Thanks for sharing! Love all of these tips.

    I do have a question about not publishing your rates (and maybe it has to do with target audience) but I got almost NO work before I published a few “base” prices for my services. Why do you recommend not publishing them?
I do work primarily with micro-businesses and some bloggers, so they tend to have a limited budget, but before I published base prices for my packages I spent tons of time quoting people who would just come back and say, “you’re too expensive.” Now those people get weeded out before they bother to email.
Curious to hear more about your opinion on this!

    • says

      I love all your tips, Erin. I loved your post on not undervaluing your work. Lots of people are asking about my comment there saying “don’t publish your rates”.

      Maybe I should have thought that one out a bit before I wrote it. I’ve never published my rates and I’ve always thought that makes it easier to charge different rates to different clients and increase them for new clients.

      I appreciate that micro-businesses and bloggers have small budgets and it’s good to weed out people looking for a bargain, but I can usually sniff out a low-paying nightmare client long before I engage with them.

      Sorry, I haven’t explained that particularly well.

      • says

        Makes sense–I don’t really publish rates for coding work because it really depends on the project. I only really publish base rates, which projects are almost always over because they’re bare-minimum.
At this point I do have all of my clients at the same rate, but that does make sense if I were to increase rates later and keep my old clients at a lower rate.

        Also, project creep is a HUGE issue for me, and I have trouble saying “no.” I know I should do it, it’s just really hard! Even if it’s not in the contract and clearly not part of the project, I’m a HUGE over-deliverer and often end up doing the work anyhow. =\

        You should do a post (if you haven’t already) on how you screen clients. I’ve gotten better at it, but still run into cases where I waste too much time to just have them change their mind or they end up being really difficult to work with.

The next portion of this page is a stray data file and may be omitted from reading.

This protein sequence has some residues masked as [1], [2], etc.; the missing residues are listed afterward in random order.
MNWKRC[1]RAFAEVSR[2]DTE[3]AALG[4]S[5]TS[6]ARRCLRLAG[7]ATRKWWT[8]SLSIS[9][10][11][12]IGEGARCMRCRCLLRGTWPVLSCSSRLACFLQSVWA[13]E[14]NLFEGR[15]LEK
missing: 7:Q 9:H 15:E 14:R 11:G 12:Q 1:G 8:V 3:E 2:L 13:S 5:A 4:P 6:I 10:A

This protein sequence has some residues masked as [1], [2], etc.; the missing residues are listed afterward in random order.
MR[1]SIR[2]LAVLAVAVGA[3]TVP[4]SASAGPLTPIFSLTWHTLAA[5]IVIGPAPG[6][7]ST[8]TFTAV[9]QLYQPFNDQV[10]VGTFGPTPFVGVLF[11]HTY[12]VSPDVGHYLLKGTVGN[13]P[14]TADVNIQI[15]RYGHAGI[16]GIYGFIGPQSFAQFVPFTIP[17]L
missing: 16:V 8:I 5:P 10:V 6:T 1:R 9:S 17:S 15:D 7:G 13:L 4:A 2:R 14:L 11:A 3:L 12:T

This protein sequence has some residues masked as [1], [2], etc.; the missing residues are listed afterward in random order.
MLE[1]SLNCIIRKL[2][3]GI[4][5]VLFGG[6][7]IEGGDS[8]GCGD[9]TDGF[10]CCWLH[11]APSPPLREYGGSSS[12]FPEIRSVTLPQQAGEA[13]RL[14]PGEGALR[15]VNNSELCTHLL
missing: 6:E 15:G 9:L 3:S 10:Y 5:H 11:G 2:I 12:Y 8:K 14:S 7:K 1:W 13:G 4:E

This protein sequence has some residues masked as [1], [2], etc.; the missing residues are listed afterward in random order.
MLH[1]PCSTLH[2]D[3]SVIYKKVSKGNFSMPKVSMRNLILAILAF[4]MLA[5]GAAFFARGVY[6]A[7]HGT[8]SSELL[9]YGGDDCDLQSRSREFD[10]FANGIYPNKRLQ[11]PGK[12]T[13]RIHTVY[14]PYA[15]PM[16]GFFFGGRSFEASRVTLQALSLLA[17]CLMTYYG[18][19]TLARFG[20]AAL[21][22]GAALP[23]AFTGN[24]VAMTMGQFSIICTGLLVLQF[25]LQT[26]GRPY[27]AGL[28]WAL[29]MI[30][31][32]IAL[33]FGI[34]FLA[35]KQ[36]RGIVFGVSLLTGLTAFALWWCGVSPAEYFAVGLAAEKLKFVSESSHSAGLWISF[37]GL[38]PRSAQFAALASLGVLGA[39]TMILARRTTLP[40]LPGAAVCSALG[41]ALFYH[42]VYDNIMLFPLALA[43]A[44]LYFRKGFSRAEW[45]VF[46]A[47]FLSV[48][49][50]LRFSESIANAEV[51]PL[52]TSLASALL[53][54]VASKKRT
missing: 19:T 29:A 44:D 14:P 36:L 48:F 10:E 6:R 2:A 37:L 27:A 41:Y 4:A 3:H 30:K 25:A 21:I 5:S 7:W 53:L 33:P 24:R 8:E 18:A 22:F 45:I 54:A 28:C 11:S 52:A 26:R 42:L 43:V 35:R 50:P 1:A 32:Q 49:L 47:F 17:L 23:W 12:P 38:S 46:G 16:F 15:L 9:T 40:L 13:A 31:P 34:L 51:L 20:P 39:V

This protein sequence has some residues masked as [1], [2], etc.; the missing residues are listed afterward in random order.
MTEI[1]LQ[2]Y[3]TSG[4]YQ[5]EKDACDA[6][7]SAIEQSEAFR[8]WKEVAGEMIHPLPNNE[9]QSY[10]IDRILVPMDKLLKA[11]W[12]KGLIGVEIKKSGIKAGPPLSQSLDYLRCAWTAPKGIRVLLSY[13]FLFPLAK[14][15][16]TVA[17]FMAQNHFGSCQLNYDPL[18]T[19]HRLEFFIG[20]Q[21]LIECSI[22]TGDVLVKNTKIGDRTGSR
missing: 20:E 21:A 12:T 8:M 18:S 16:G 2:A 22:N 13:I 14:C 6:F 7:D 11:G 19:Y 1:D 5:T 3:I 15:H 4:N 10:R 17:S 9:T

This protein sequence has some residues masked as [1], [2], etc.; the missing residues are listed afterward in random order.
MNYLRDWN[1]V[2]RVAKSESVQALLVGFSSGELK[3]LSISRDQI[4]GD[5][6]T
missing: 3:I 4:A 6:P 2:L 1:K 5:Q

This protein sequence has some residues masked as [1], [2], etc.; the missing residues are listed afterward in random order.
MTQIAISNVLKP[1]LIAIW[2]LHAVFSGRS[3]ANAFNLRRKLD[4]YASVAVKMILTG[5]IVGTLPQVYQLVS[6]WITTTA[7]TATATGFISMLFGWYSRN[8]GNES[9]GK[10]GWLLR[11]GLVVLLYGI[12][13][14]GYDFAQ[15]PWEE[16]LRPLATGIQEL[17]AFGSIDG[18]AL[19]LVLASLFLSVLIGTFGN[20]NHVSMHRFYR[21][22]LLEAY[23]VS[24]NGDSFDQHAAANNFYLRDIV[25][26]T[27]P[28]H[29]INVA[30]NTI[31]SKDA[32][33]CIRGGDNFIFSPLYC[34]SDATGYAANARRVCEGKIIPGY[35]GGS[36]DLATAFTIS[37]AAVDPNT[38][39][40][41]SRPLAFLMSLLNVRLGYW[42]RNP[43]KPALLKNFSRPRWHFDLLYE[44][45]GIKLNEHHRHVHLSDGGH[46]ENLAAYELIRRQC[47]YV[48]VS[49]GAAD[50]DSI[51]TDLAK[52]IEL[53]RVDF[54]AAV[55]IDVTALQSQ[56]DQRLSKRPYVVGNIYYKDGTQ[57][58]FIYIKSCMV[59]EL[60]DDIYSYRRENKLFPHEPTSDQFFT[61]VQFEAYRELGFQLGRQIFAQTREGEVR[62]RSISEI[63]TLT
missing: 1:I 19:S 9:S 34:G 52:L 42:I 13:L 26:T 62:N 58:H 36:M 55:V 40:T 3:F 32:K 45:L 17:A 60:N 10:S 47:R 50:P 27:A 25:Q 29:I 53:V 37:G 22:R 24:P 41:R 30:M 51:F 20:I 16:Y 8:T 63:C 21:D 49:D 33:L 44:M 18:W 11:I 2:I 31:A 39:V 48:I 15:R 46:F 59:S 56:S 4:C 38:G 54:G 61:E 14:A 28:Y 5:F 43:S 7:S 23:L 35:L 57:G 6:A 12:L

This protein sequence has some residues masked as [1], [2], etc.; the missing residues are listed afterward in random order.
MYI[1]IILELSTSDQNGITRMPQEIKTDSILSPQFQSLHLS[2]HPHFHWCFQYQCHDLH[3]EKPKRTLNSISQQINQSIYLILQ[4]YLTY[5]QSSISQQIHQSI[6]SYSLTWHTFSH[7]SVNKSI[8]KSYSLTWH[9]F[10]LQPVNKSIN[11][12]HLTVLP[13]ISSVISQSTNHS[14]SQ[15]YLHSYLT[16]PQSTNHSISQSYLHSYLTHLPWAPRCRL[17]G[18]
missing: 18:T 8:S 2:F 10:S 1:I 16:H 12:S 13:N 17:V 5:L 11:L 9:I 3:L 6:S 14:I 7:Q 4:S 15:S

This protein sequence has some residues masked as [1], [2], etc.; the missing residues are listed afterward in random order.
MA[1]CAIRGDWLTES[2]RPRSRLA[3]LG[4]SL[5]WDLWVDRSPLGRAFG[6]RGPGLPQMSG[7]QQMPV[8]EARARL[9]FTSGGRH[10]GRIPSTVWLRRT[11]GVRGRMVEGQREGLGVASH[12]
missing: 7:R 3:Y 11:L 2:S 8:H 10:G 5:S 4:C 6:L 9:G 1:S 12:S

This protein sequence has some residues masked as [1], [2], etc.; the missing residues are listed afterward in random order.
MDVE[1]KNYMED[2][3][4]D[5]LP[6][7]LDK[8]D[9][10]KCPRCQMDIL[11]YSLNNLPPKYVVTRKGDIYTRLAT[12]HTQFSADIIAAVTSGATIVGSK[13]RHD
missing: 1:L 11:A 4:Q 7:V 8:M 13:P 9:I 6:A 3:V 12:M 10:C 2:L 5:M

• says

          It’s good that you point out that they are “base rates”, Erin, that gives you room from maneuver.

          I did a post called How To Deal With Nightmare Clients in which I tried to list the “red flags” I look out for as well as explaining a bit about how to limit the extent of the job before you start.

          Another way to avoid project creep is just to insist the client buys a “full package” which includes registering with Google Webmaster Tools, Google Analytics, on-page SEO, etc., all the usual stuff they ask for during project creep so that you’ve covered all bases plus give them a website that is of great use.

  2. says

    Hi Rob
Useful read.
I have no problem uping rates, but an area that does baffle me is what to charge WordPress clients for updates to WordPress, themes and plugins.

    The time taken to upgrade is usually (touch wood) minimal, so charging by the hour is hardly appropriate.
How do you handle updates?

    Another area of charging is web hosting.
I have a reseller package with a fairly cheap provider and I put all my clients on that.
That means I have to think about security plugins etc.
I notice that some guys in the US put their clients on WP Engine and then they can forget about security.
Don’t think that my small business clients could afford WP Engine!

    How do you deal with hosting and security?

    • says

      Kieth – Check out Zippykid. They are a managed WordPress host with really affordable pricing for multiple sites. Free nightly backups, free Akismet, free CDN, and extremely secure.

      @Rob – Project creep will get you every time, while its easy to write up what is included, its sometimes tricky to define “what’s not included”. Clients like to find loopholes in that one.

    • says